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New Year, New You—Small Changes Can Have Large Impact

New Year, New You—Small Changes Can Have Large Impact

Is it time to Ditch the New Year’s Resolutions?

Have you made any New Year’s resolutions for 2023? Whether it’s losing weight, quitting smoking, reducing our alcohol consumption or exercising more, New Year’s resolutions can actually be counterproductive to our mental health and might even sabotage our ability to make positive changes in our lives, according to a local psychiatrist.

“One of the big traps many of us set this time of year is the New Year’s resolution,” said Dr. Seema Sehgal, a psychiatrist with the Washington Township Medical Foundation. “The reality is most of us fall off by mid-February because New Year’s resolutions don’t address the cause of the true unhappiness that makes us do the thing we want to change, whether it’s drinking or eating too much, or whatever. Then combine that with taking away the thing that helps you cope – even though it may be a negative coping strategy – and you really set yourself up for failure. That’s when the negative self-talk often starts.”

Dr. Sehgal recommends a more positive approach to life. “One of the biggest detriments to our own mental health is the amount of scolding we give ourselves. This negative self-talk erodes our self-confidence,” she explained. “It’s important to identify our inner critic and understand that it really doesn’t serve us very well. Talking to ourselves kindly and compassionately, even using our own first names, can help change that narrative in our own heads. If we can change our inner self-talk to being more positive, it will improve the way we approach things. It’s important to be realistic about how hard it is to make changes in our lives and be more kind to ourselves.”

Focus on Changing

Dr. Sehgal said when we only focus on results, it can prevent us from making the small changes necessary to achieve our larger goals. But if we focus on the process of changing, we will see results. Real change is the product of the small choices we make, such as choosing an apple over a bag of chips or going for a walk instead of sitting in front of a screen. She recommends making small changes every day, one day at a time.

“We have these lofty masterpieces we want to paint and we forget that masterpieces are created one brush stroke at a time,” she added. “Focus on making micro changes to your life. If you need to lose weight, don’t say you’re going to the gym five days a week. Start with walking every day – and do it for your health, so you will feel better and have more energy to engage in activities you enjoy right now. The result will probably be that you lose weight, but think about how good it feels to get moving.”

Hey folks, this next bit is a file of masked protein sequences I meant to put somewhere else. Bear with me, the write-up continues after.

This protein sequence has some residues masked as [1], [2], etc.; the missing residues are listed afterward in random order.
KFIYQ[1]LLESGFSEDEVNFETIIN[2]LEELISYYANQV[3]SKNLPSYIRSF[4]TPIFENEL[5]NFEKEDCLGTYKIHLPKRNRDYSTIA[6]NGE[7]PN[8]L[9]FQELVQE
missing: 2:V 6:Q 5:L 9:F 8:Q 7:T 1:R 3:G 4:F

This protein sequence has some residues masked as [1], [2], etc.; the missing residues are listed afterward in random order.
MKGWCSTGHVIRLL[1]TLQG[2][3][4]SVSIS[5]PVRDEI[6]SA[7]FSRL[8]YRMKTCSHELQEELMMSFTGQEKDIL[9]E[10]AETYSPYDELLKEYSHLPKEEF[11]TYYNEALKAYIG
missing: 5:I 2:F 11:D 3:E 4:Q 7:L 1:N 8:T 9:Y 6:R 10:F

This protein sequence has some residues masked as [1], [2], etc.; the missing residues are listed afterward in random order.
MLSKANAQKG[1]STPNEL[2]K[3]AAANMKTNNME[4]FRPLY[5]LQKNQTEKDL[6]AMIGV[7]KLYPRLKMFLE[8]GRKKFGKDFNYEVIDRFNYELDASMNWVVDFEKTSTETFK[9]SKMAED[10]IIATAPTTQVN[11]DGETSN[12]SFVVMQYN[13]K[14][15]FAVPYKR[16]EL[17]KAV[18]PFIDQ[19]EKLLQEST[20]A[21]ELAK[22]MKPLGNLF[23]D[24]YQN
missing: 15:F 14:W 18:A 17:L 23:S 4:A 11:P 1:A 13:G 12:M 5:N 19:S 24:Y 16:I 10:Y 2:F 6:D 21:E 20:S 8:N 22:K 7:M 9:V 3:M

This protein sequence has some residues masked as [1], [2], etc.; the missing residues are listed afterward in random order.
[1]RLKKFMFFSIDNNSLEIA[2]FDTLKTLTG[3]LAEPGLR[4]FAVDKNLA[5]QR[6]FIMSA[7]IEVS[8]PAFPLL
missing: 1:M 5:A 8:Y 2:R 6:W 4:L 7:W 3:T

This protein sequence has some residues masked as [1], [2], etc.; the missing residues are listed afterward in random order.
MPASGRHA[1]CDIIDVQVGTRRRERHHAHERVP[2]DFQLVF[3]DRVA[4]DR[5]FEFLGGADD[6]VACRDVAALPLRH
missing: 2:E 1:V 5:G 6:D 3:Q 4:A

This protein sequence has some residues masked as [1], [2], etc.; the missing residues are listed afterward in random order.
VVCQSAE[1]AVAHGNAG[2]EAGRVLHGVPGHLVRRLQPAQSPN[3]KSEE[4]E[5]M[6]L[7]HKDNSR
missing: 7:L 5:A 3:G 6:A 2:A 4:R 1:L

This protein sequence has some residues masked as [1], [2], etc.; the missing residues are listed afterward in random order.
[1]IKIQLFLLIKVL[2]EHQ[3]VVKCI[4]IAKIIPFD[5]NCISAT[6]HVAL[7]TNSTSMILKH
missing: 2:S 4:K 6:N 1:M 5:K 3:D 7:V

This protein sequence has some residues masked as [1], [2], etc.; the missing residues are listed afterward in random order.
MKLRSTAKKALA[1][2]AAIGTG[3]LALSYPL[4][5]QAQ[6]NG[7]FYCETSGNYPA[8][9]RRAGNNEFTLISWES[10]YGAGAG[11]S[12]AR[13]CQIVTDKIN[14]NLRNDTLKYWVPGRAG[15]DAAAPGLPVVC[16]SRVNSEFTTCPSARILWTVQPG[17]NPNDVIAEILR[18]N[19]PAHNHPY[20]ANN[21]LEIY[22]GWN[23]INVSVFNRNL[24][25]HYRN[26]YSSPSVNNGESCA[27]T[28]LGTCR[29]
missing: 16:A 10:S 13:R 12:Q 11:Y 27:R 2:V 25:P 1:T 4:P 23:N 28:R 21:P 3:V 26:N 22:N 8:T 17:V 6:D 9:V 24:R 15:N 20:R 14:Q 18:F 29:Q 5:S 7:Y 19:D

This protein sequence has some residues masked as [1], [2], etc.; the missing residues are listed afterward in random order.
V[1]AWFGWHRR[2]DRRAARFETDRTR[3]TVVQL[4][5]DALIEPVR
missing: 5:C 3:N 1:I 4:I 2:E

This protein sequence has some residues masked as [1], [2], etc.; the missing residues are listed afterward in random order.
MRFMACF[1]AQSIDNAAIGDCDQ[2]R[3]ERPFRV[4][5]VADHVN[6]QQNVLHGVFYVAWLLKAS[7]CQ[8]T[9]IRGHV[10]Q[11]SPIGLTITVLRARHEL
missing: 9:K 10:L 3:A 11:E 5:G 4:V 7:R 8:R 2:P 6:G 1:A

Unhappiness is Inevitable

Sometimes people are waiting for a time in their lives when they will never be unhappy, but it’s important to remember that unhappiness is part of life, according to Dr. Sehgal.

“We have to accept that being human does involve some unhappiness,” she noted. “But how we let it consume us is up to us. It’s about redirecting and reframing. If we’re not in the right headspace, we’re not able to release the negative thoughts and make space for the good, uplifting, encouraging and compassionate talk that could make us feel so much better.”

She said that just telling yourself not to have negative thoughts doesn’t always work because it can be hard to turn them off. Instead, she encourages people to redirect their energy by focusing on small enjoyments that create positive feelings, like listening to music, reading a book or taking a walk in the park.

Feelings are Fleeting

“We also have to remind ourselves that feelings are fleeting,” Dr. Sehgal said. “The most beautiful moment is as transient as the worst moment. Sometimes we just have to sit with our depression or hurt and feel it, knowing it will pass. Positive self-talk can help by reminding us that we will get through it. Focus on your strengths in this moment. Think about how you can change your mindset. How can I look at something in a more positive way? How can I hang on until it passes?”

So instead of making all-encompassing New Year’s resolutions this year, Dr. Sehgal encourages people to consider what small changes they can make on a daily basis that will improve their lives, whether it’s getting more exercise or eating a healthier diet.

“The most important thing is to be kind to yourself,” she stressed. “That is the first step toward a more positive approach to life.”

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